A great deal is already known about the location of certain mental functions in different areas of the brain. There remain many gaps in this knowledge, however, especially concerning the nature of the emotions and consciousness, and the links between brain activity and psychiatric illness. The workings of the body, mental functions, and the expression of emotions are believed to be closely linked by a part of the brain known as the limbic system.
The limbic system lies in the midbrain area. The word "limbic" means "border" or "boundary," and the limbic system forms the border between the higher, more complex, mental processes and emotional facilities of the cerebral cortex—the folded gray matter in the outer brain—and less complex centers of the brain, such as the hypothalamus, which control automatic body functions. Unlike less complex parts of the brain, where information received (see page 178) undergoes only rudimentary filtering, in higher areas of the brain, information from the peripheral nervous system is subjected to elaborate perception processes involving memory, decision-making, and other thought processes.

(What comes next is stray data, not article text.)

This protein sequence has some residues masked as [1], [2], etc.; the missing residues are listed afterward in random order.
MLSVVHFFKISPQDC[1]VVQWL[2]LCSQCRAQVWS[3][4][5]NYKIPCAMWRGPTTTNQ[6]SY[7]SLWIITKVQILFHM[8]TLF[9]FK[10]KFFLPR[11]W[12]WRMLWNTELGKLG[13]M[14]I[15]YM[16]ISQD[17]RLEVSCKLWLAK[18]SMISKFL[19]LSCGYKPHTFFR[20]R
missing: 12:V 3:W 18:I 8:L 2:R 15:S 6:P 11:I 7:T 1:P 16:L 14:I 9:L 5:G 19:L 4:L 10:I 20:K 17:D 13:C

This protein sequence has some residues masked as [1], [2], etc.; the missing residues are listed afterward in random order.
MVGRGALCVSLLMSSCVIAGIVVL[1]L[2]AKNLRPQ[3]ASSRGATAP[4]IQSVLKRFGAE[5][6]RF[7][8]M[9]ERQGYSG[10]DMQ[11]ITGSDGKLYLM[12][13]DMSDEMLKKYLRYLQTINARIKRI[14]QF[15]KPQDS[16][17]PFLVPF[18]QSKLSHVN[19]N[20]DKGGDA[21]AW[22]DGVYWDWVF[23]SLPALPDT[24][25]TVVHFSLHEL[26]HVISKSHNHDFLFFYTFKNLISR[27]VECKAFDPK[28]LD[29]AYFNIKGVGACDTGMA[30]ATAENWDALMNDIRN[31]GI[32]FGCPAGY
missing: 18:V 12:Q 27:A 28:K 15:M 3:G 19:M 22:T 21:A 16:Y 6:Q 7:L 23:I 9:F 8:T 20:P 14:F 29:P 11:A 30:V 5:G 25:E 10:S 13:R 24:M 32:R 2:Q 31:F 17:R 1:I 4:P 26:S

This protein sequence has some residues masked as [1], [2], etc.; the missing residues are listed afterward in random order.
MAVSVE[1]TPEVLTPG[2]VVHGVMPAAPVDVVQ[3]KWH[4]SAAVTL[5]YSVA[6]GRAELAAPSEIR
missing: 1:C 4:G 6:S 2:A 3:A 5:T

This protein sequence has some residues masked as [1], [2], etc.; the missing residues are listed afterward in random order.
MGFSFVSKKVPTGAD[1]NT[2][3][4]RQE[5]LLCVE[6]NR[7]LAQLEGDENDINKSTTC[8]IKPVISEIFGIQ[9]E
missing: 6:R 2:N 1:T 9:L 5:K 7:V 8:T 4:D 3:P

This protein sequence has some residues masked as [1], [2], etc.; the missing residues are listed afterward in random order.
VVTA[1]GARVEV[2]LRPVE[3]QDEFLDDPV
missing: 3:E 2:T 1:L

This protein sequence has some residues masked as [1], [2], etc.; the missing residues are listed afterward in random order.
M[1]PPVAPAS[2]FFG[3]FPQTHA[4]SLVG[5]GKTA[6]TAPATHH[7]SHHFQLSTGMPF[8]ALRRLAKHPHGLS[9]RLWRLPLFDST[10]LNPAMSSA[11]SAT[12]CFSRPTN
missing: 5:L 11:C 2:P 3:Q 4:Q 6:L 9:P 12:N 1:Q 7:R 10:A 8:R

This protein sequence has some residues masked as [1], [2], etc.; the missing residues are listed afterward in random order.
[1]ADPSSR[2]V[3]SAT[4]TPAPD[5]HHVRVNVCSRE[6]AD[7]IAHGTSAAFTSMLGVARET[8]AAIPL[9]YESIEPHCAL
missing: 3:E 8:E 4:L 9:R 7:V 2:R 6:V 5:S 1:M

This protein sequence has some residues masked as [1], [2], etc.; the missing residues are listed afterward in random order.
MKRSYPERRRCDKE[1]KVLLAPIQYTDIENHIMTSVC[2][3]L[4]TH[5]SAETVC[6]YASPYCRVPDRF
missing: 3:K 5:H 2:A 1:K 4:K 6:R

The limbic system plays a role in the expression of instinctive responses relating to survival, emotions, and the effects of mood on behavior, and the activities of what are known as neurotransmitters—a sort of chemical messenger. Some of these are mood enhancers, and a deficiency may contribute to depression.
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